- Photo by Julie Romano
- A still from Ixcanul
As city leaders work hard with the local film community to lure more movie and television projects into San Antonio with new and attractive incentives, other cinema aficionados are doing their part by bringing mainstream, independent and local films to screens across the Alamo City. If you’re in the 210 and have a hankering for a good movie, you’ll be hard-pressed not to find an organization or group hosting a special screening somewhere in town.
If you enjoy film festivals, the list of local ones continues to grow and includes long-standing events like CineFestival (cinefestival.org), the oldest Latino film festival in the nation, in February and the San Antonio Film Festival in July (safilm.com).
Other festivals include the Alamo City Film Festival, an offshoot of the ever-growing Alamo City Comic Con (alamocityfilmfestival.com); the Jewish Film Festival presented by the Barshop Jewish Community Center (jccsanantonio.org); the Josiah Media Festival hosted by URBAN-15 for filmmakers 21 and under (josiahmediafestival.com); and the Manhattan Short Film Festival, a global film festival (also hosted by URBAN-15) that takes place in over 40 U.S. cities, including San Antonio (manhattanshort.com).
Newer festivals hoping to make a name for themselves are the San Antonio Feminist Film Festival (safeministfilmfestival.net); QFest, San Antonio’s LGBT International Film Festival (pridesanantonio.org); the San Antonio Horrific Film Festival (horrificfilmfest.com); the New Urbanism Film Festival, a mini version of the one in Los Angeles (newurbanismfilmfestival.com); and the Christian Worldview Film Festival (christianworldviewfilmfestival.com).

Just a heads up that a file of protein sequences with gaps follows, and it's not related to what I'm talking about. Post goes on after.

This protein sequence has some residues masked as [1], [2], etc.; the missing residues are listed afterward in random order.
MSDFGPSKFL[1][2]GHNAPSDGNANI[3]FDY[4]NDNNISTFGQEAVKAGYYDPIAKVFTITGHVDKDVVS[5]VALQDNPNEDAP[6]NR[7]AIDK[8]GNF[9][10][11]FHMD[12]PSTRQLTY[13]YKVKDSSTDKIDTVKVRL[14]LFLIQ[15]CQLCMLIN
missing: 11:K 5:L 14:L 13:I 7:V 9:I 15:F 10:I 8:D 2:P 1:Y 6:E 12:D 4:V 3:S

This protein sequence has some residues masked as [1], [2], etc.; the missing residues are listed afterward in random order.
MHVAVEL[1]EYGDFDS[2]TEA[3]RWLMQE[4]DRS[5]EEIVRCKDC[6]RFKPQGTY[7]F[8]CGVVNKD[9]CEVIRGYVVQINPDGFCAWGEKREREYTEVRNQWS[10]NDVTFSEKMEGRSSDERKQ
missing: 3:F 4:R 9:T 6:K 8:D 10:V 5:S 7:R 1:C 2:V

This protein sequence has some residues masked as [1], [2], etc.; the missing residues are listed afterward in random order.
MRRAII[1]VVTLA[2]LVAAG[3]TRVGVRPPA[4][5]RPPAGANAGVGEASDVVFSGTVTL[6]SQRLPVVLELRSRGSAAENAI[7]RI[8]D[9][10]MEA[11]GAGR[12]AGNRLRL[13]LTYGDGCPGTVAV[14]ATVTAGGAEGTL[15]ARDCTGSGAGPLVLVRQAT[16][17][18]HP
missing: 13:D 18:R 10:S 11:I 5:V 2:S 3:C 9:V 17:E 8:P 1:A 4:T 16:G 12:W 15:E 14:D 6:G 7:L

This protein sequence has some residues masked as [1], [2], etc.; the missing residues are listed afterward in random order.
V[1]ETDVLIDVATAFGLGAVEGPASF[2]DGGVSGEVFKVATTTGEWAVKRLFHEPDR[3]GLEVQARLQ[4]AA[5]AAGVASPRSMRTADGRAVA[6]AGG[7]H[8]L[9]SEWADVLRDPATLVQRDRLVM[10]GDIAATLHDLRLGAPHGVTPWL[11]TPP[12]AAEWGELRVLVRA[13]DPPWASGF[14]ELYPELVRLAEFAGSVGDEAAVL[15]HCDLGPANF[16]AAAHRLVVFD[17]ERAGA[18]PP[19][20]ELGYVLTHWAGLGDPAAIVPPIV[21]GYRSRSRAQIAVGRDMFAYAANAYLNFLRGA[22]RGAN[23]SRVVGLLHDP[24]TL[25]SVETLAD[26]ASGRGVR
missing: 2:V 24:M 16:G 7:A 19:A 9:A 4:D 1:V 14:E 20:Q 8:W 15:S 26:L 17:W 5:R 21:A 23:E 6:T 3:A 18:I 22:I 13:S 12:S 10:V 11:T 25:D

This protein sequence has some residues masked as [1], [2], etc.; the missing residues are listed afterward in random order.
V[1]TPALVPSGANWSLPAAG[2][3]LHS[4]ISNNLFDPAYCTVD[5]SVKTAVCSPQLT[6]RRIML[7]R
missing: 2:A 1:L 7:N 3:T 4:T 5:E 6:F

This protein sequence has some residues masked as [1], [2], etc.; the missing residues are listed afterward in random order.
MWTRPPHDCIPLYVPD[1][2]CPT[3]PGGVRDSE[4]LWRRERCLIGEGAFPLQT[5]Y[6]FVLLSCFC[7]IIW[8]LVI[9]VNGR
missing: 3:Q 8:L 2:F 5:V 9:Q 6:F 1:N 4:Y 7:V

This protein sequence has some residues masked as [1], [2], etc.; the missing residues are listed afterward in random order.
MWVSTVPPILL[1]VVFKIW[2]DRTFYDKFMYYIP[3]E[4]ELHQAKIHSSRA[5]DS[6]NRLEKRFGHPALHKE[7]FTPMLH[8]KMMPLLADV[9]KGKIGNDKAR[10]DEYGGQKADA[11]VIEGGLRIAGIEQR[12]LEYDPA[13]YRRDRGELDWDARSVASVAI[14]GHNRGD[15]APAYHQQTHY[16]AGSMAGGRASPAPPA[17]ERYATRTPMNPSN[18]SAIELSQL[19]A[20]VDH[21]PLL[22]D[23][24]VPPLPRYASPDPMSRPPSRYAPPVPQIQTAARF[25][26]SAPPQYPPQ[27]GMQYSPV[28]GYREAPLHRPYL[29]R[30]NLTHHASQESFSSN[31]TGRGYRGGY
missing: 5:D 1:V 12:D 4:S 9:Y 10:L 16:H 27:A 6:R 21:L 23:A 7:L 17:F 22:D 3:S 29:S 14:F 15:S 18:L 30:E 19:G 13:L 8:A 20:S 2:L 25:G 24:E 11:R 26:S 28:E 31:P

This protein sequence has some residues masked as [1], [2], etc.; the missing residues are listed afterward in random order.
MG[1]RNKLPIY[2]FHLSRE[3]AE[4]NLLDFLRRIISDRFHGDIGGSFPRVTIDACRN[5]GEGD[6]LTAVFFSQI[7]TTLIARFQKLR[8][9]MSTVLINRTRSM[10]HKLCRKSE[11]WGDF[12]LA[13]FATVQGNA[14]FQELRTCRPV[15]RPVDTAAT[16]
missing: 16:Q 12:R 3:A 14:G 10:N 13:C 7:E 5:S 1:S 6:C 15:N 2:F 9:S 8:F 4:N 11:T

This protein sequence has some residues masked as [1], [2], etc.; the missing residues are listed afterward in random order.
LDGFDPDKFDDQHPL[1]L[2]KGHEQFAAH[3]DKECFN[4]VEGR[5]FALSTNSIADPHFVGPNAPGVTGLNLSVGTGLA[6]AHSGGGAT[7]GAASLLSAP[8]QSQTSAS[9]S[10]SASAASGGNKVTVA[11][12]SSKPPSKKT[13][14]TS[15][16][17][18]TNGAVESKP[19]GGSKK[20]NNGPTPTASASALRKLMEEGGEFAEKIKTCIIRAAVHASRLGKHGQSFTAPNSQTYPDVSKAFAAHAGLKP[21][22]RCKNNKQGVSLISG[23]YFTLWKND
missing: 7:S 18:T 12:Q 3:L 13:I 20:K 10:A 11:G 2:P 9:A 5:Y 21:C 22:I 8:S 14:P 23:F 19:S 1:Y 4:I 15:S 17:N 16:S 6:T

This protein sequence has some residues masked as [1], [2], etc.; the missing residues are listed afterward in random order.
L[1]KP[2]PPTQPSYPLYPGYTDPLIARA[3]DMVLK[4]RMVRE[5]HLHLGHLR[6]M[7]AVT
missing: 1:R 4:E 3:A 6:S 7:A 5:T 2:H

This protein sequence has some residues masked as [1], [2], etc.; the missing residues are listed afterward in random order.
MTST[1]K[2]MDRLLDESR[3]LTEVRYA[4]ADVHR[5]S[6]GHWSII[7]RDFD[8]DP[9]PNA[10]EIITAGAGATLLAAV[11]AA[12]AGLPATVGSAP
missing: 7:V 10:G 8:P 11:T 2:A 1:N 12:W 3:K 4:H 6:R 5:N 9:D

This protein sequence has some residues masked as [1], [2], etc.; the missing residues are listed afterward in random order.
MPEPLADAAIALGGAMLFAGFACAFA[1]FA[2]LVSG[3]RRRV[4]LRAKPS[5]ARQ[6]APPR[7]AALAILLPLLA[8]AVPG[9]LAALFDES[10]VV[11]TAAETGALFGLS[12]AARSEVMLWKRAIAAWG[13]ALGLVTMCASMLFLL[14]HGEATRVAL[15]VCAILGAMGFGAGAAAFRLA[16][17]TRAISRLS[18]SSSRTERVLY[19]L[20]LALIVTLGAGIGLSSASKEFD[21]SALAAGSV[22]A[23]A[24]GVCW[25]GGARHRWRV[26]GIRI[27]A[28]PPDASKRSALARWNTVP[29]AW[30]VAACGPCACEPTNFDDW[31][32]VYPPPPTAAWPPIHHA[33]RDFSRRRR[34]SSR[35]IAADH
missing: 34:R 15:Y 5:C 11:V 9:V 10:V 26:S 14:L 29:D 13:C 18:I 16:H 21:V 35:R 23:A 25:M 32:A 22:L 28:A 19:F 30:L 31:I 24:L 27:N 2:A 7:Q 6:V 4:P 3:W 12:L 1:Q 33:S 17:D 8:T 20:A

Local films take center stage at two film competitions during the year: the 48-Hour Film Project, an event that challenges groups of directors, actors and writers to make a movie in two days and then screen it for an audience (48hourfilm.com); and the San Antonio Neighborhood Film Project featuring filmmakers making movies about specific areas of the city (neighborhoodfilmproject.com).
For film series, look no further than Slab Cinema, which holds outdoor family screenings across the city at venues like Mission Marquee Plaza, Travis Park and Hemisfair Park (slabcinema.com); take in foreign, classic and art-house favorites during the Get Reel Film Series at the McNay (mcnayart.org); learn about diverse Native voices by attending the Native Film Series at the Briscoe Western Art Museum (briscoemuseum.org); the summer wouldn’t be the same without Texas Public Radio’s Cinema Tuesdays at the Santikos Bijou (tpr.org); also, see what a few local film critics are curating for their two monthly film series: Cinema on the Rocks at Edwards Ridge Distillery every second Wednesday of the month and CineSnob Presents screenings at the Alamo Drafthouse every fourth Monday (cinesnob.net).